“I'm trying to cut down on caffeine.”

English Lesson: I'm trying to cut down on caffeine.

You're out shopping with your friend. She wants to stop at a cafe to get a coffee. She asks if you want anything. You feel like you drink too much coffee, so recently you've tried not to drink so much. You say this to decline politely.

I'm trying to cut down on caffeine.

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I'm trying to (do something)

If you just want to tell a friend about your plan to drink less coffee, you can say:

I've been trying to cut down on caffeine.

But if you're using this as a reason why you don't want to get coffee now, you say:

I'm trying to cut down on caffeine.

This isn't a super-important difference, though. If you get it mixed up, it's not a big problem!

cut down on (something)

To "cut down on" something means to do or have less of it. You use this to talk about things that you want to stop or slow down. For example:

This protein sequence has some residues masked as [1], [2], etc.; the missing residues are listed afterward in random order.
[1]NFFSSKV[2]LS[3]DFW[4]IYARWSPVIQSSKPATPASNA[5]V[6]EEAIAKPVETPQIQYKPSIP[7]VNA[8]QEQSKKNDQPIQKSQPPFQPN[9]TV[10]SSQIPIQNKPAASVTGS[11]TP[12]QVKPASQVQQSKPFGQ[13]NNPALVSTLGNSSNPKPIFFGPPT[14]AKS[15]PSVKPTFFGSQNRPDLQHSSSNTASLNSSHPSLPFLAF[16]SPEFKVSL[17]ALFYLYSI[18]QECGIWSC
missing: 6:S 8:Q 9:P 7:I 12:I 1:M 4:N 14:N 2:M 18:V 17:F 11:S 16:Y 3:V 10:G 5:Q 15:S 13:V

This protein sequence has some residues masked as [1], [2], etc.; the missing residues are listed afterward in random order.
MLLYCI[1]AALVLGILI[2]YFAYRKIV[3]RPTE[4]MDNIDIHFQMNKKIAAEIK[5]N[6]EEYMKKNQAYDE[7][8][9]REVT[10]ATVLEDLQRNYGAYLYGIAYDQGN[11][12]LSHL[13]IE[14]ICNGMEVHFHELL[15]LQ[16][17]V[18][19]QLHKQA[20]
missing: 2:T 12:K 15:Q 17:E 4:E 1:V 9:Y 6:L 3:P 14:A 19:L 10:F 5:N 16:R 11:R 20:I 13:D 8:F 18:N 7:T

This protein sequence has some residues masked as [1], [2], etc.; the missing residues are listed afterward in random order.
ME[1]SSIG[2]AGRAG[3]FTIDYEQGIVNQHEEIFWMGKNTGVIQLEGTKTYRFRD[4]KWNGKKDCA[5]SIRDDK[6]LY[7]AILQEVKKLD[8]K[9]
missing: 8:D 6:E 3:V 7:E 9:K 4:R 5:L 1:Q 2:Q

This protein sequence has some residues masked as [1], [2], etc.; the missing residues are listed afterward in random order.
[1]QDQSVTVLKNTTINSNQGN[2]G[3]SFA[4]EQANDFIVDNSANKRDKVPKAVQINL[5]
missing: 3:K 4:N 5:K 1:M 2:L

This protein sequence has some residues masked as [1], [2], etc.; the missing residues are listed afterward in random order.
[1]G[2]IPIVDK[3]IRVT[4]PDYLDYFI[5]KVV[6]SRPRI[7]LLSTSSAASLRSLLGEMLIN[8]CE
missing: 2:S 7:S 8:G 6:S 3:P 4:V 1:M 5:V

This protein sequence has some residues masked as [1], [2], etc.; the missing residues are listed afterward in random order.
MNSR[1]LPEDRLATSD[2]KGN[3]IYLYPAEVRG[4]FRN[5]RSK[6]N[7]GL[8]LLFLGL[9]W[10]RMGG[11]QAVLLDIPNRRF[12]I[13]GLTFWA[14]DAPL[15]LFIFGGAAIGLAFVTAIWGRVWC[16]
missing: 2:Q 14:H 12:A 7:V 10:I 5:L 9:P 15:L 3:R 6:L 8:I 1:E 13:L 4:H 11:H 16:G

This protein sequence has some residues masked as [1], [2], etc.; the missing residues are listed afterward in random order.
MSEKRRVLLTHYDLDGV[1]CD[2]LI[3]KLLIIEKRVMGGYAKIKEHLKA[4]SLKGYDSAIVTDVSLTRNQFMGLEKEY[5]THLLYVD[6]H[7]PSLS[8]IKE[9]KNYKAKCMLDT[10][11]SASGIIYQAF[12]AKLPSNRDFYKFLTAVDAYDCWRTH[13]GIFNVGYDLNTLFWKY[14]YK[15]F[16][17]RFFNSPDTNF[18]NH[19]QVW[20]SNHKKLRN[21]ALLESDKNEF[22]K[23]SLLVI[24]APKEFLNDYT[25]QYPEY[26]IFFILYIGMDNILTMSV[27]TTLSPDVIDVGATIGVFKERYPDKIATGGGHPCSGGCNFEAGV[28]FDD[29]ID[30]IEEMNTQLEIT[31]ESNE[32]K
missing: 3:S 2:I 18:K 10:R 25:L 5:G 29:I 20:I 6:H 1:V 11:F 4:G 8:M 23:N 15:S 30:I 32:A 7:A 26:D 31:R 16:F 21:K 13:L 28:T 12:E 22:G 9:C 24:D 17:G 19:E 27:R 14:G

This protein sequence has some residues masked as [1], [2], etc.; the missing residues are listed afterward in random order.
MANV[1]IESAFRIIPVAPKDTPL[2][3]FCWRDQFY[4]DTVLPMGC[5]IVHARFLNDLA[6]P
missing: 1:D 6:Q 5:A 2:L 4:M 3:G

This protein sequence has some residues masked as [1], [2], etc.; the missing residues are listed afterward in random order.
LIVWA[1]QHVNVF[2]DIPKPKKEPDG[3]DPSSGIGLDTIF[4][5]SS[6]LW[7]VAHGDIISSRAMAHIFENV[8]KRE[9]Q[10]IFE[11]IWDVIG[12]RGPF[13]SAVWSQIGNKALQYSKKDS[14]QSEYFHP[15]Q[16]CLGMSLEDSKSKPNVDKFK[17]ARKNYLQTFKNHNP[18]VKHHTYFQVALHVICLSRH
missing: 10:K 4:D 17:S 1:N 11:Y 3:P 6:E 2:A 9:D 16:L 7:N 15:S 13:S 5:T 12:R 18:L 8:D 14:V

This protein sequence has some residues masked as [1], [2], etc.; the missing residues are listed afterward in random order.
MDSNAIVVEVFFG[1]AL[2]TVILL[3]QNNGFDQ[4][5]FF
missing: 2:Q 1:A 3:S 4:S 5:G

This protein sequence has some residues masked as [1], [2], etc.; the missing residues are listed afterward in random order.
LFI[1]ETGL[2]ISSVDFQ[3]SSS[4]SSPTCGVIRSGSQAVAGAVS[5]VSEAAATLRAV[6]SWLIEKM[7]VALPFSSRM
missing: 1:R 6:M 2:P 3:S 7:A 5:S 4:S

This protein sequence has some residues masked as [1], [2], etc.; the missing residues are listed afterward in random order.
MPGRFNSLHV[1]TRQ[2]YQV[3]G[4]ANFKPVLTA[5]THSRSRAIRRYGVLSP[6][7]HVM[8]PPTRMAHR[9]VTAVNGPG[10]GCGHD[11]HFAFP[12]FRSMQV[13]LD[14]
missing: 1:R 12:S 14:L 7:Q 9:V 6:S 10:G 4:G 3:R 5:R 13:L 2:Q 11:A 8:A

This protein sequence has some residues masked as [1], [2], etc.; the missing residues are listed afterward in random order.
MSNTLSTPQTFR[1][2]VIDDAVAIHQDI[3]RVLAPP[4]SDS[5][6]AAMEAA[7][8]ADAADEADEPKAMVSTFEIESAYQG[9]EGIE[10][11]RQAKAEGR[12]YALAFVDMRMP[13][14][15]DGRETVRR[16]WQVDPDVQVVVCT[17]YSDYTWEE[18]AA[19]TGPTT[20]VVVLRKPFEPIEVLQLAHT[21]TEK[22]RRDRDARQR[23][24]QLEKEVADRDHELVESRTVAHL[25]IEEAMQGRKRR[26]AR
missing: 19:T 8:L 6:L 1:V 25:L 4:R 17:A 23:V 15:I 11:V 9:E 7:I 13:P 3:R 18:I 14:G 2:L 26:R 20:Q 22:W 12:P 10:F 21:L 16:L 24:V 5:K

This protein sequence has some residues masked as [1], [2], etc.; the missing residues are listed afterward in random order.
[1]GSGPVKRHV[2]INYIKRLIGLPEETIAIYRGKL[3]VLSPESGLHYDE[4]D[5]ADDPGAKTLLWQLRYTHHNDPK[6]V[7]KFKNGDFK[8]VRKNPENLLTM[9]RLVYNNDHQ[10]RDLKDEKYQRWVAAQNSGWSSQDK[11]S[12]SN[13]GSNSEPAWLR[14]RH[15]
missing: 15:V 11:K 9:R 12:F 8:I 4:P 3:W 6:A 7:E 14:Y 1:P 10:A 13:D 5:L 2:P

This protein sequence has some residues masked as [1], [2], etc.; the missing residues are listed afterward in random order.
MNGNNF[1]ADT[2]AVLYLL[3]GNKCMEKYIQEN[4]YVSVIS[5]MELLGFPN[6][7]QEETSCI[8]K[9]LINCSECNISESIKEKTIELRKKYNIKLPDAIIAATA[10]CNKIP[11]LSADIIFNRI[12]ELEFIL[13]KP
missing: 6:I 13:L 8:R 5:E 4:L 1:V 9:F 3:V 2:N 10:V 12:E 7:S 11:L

Since we started cutting down on our unnecessary spending, we've been saving over $300 per week.

We've cut down on the number of customer complaints by 60% this year.

"Cut down on ___" can be used in both spoken and written English.

Another word that means the same thing as "cut down on" is "reduce":

We need to reduce spending.

But "reduce" is more formal than "cut down on".

Another similar phrase is "cut back on". It's more often used to talk about money, spending, or time:

"I'm trying to cut back on my clothes shopping."

caffeine

Caffeine is the drug in coffee that makes you awake and alert. When people are talking about how much coffee they drink or the effects of it on their bodies, they often use the word "caffeine":

I need some caffeine first thing in the morning or I won't be able to function.